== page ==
And, speaking exclusively to the JEP, Andrew Mitchell has confirmed that he and fellow MP Dame Margaret Hodge are planning to visit Jersey in the autumn in an attempt to persuade the States to introduce a public register of beneficial ownership of companies, which would reveal the true ownership of assets held in the Island.
In April, an amendment to the Sanctions and Anti-Money Laundering Bill was tabled in the House of Commons which, if passed, would have led to the Crown Dependencies being forced to create a public register.
Jersey currently has a closed list accessible only to law enforcement and tax authorities.
The Crown Dependencies were later dropped from the amendment, reportedly after States ministers along with representatives from the Isle of Man and Guernsey successfully lobbied UK government ministers.
However, a similar proposal for the British Overseas Territories was adopted.
Mr Mitchell has now said the islands’ politicians played no part in the removal of the Crown Dependencies from the amendment and that it would have merely been ‘too complicated’ to include both types of entities within a single proposal.
‘We decided that we would not go after the Crown Dependencies because they have a slightly different form of governance [from British Overseas Territories] and to put them in the same amendment would have been too complicated,’ he said.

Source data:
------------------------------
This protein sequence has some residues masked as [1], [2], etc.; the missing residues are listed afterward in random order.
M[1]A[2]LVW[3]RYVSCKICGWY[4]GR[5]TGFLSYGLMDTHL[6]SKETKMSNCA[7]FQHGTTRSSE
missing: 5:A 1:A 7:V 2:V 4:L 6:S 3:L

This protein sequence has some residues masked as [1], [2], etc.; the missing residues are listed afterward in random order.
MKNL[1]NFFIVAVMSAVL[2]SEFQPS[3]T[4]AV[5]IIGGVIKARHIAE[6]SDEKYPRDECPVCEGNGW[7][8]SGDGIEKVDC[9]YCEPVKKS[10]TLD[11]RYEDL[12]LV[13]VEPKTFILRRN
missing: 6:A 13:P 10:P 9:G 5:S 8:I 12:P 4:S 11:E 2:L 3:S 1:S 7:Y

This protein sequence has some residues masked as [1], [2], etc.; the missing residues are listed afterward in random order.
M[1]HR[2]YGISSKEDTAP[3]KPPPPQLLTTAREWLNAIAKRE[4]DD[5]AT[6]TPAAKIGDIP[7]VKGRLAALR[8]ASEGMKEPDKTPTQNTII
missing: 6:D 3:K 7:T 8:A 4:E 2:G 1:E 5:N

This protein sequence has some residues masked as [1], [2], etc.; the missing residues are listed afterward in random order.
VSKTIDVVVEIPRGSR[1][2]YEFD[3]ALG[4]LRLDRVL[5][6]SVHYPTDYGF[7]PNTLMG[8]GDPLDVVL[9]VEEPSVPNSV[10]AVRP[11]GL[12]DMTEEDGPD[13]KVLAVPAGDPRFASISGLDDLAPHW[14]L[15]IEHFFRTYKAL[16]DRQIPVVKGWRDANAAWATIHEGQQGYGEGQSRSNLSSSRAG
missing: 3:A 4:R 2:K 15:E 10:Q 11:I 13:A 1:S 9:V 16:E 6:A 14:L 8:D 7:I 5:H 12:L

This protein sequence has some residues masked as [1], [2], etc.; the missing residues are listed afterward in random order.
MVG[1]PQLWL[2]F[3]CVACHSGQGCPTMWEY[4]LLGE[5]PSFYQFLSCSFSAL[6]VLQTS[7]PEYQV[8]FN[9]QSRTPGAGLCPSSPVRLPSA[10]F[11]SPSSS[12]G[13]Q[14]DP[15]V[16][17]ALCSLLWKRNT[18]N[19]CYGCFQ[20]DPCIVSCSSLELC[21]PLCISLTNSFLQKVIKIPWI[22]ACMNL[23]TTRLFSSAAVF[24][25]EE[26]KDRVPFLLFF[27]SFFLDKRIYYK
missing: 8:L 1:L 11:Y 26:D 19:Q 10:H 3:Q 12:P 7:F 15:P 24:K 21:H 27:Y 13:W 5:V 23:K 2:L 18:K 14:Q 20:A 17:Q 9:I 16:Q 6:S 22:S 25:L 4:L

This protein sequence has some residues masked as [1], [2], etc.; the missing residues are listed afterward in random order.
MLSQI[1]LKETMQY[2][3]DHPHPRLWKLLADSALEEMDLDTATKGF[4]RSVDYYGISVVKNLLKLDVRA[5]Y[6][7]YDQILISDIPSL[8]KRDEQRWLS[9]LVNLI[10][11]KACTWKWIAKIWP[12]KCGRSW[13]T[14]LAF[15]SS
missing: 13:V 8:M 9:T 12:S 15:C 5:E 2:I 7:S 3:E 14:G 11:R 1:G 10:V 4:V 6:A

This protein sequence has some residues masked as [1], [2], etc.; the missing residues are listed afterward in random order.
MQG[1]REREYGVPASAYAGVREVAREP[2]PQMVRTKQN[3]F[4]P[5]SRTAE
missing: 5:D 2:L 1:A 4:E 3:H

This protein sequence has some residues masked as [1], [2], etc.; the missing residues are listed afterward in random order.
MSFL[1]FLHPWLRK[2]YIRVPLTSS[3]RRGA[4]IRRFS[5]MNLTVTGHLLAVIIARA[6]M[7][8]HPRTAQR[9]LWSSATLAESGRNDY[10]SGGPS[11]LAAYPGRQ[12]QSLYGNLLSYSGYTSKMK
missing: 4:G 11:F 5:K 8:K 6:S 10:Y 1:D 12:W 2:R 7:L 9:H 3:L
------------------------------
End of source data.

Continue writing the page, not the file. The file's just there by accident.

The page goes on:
‘It was not that we were stopped or that Parliament does not have the will to do it, it was that the amendment did not work in that form. It is not correct to say that lobbying from Jersey in any way affected the decision of Parliament,’ he added.
A spokesman for the External Relations Department said that there were a number of factors, including engagement between States ministers and their UK counterparts, that led to the removal of Crown Dependencies from the amendment.
They also said that they had not yet been contacted by Mr Mitchell but welcomed any UK parliamentarian to the Island.
‘The developments in relation to the Sanctions and Anti-Money Laundering Bill were a result of a combination of factors, including Jersey’s recognised reputation as a transparent and well-regulated jurisdiction, the engagement between Jersey ministers and their UK counterparts, and the ongoing work by the Jersey London Office to engage UK parliamentarians and provide a deeper understanding of our constitutional position,’ he said.
‘The government of Jersey has consistently said that it will consider introducing a public register of beneficial ownership if it becomes the agreed global standard, in line with our early adoption of other international standards.
‘That decision is one of domestic competence and is for the States Assembly to make, not for the UK Parliament. We are not represented in the UK Parliament, and it is an agreed constitutional position that the UK does not legislate for Jersey.’
Mr Mitchell said that he and Dame Margaret, a Labour MP, wanted to persuade the States to voluntarily introduce a public register of beneficial ownership during their visit but would force them to do so through royal powers if it was necessary.
‘The law officers have made it absolutely clear that on these sorts of issues Parliament has every right to legislate [for the islands],’ he said.
‘But we are not coming with a big stick: we are coming with the hope of securing an agreement.’